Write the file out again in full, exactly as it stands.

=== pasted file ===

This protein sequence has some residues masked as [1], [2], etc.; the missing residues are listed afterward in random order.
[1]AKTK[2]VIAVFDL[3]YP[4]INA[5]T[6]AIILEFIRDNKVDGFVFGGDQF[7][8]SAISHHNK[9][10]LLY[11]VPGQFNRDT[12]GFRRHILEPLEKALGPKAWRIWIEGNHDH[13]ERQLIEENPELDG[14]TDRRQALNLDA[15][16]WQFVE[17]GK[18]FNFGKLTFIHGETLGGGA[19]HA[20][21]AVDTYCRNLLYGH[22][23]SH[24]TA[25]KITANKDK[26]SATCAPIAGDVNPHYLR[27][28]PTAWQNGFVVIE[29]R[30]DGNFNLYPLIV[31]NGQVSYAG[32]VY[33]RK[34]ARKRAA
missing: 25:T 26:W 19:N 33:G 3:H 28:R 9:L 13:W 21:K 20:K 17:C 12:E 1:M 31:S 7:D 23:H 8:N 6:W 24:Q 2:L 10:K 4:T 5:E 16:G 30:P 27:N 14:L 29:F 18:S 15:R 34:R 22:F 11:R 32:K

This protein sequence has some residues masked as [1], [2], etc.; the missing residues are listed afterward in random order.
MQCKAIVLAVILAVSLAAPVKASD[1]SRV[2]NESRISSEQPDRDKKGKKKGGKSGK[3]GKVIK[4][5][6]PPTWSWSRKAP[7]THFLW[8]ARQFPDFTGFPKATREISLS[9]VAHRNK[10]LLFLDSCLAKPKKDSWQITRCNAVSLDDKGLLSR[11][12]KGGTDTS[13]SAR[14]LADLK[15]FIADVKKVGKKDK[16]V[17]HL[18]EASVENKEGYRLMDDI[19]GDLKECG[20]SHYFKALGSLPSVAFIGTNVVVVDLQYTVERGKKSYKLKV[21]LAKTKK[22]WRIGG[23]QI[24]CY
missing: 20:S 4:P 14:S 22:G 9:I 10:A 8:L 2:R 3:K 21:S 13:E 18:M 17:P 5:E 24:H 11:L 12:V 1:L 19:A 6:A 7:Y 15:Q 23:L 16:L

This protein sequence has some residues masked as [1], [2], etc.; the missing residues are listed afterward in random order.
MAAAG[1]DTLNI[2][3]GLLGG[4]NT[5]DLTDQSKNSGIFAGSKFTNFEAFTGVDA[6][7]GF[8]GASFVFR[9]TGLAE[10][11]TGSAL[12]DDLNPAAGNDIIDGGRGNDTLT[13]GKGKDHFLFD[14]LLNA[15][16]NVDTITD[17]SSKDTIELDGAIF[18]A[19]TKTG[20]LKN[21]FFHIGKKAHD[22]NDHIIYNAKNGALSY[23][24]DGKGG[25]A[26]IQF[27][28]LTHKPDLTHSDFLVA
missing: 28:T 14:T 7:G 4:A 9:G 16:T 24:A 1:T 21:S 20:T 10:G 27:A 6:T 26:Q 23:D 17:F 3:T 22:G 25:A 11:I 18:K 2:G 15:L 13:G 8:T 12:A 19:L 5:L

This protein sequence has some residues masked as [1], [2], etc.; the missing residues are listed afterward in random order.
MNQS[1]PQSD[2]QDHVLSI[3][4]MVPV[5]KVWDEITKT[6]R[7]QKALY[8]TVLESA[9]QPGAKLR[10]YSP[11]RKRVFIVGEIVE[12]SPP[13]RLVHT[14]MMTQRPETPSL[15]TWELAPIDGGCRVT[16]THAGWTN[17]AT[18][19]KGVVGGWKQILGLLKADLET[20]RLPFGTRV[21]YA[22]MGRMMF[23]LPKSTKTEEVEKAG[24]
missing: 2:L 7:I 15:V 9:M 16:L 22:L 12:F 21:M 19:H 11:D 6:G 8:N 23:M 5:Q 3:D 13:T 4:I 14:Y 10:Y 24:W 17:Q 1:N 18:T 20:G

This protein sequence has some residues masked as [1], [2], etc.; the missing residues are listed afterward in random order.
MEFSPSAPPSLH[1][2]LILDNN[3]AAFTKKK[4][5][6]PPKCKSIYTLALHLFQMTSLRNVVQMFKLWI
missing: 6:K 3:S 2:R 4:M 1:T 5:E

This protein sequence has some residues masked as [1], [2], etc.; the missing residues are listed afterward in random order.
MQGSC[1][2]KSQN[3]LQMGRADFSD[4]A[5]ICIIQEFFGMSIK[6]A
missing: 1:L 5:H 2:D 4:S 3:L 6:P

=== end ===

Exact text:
This protein sequence has some residues masked as [1], [2], etc.; the missing residues are listed afterward in random order.
[1]AKTK[2]VIAVFDL[3]YP[4]INA[5]T[6]AIILEFIRDNKVDGFVFGGDQF[7][8]SAISHHNK[9][10]LLY[11]VPGQFNRDT[12]GFRRHILEPLEKALGPKAWRIWIEGNHDH[13]ERQLIEENPELDG[14]TDRRQALNLDA[15][16]WQFVE[17]GK[18]FNFGKLTFIHGETLGGGA[19]HA[20][21]AVDTYCRNLLYGH[22][23]SH[24]TA[25]KITANKDK[26]SATCAPIAGDVNPHYLR[27][28]PTAWQNGFVVIE[29]R[30]DGNFNLYPLIV[31]NGQVSYAG[32]VY[33]RK[34]ARKRAA
missing: 25:T 26:W 19:N 33:G 3:H 28:R 9:L 13:W 21:K 20:K 17:C 12:E 1:M 31:S 7:D 23:H 8:N 6:W 24:Q 2:L 10:K 4:T 5:E 16:G 30:P 27:N 14:L 29:F 18:S 15:R 34:R 22:F 11:R 32:K

This protein sequence has some residues masked as [1], [2], etc.; the missing residues are listed afterward in random order.
MQCKAIVLAVILAVSLAAPVKASD[1]SRV[2]NESRISSEQPDRDKKGKKKGGKSGK[3]GKVIK[4][5][6]PPTWSWSRKAP[7]THFLW[8]ARQFPDFTGFPKATREISLS[9]VAHRNK[10]LLFLDSCLAKPKKDSWQITRCNAVSLDDKGLLSR[11][12]KGGTDTS[13]SAR[14]LADLK[15]FIADVKKVGKKDK[16]V[17]HL[18]EASVENKEGYRLMDDI[19]GDLKECG[20]SHYFKALGSLPSVAFIGTNVVVVDLQYTVERGKKSYKLKV[21]LAKTKK[22]WRIGG[23]QI[24]CY
missing: 20:S 4:P 14:S 22:G 9:I 10:A 8:L 2:R 3:K 21:S 13:E 18:M 17:P 5:E 24:H 11:L 12:V 1:L 19:A 6:A 7:Y 15:Q 23:L 16:L

This protein sequence has some residues masked as [1], [2], etc.; the missing residues are listed afterward in random order.
MAAAG[1]DTLNI[2][3]GLLGG[4]NT[5]DLTDQSKNSGIFAGSKFTNFEAFTGVDA[6][7]GF[8]GASFVFR[9]TGLAE[10][11]TGSAL[12]DDLNPAAGNDIIDGGRGNDTLT[13]GKGKDHFLFD[14]LLNA[15][16]NVDTITD[17]SSKDTIELDGAIF[18]A[19]TKTG[20]LKN[21]FFHIGKKAHD[22]NDHIIYNAKNGALSY[23][24]DGKGG[25]A[26]IQF[27][28]LTHKPDLTHSDFLVA
missing: 28:T 14:T 7:G 4:A 9:G 16:T 24:A 1:T 21:S 20:T 10:G 27:A 6:T 26:Q 23:D 17:F 3:T 22:G 25:A 11:I 18:K 2:G 15:L 13:G 8:T 12:A 19:L 5:L

This protein sequence has some residues masked as [1], [2], etc.; the missing residues are listed afterward in random order.
MNQS[1]PQSD[2]QDHVLSI[3][4]MVPV[5]KVWDEITKT[6]R[7]QKALY[8]TVLESA[9]QPGAKLR[10]YSP[11]RKRVFIVGEIVE[12]SPP[13]RLVHT[14]MMTQRPETPSL[15]TWELAPIDGGCRVT[16]THAGWTN[17]AT[18][19]KGVVGGWKQILGLLKADLET[20]RLPFGTRV[21]YA[22]MGRMMF[23]LPKSTKTEEVEKAG[24]
missing: 2:L 7:I 15:V 9:M 16:L 22:L 12:F 21:M 19:H 11:D 6:G 8:N 23:M 5:Q 3:D 13:T 4:I 14:Y 10:Y 24:W 17:Q 1:N 18:T 20:G

This protein sequence has some residues masked as [1], [2], etc.; the missing residues are listed afterward in random order.
MEFSPSAPPSLH[1][2]LILDNN[3]AAFTKKK[4][5][6]PPKCKSIYTLALHLFQMTSLRNVVQMFKLWI
missing: 6:K 3:S 2:R 4:M 1:T 5:E

This protein sequence has some residues masked as [1], [2], etc.; the missing residues are listed afterward in random order.
MQGSC[1][2]KSQN[3]LQMGRADFSD[4]A[5]ICIIQEFFGMSIK[6]A
missing: 1:L 5:H 2:D 4:S 3:L 6:P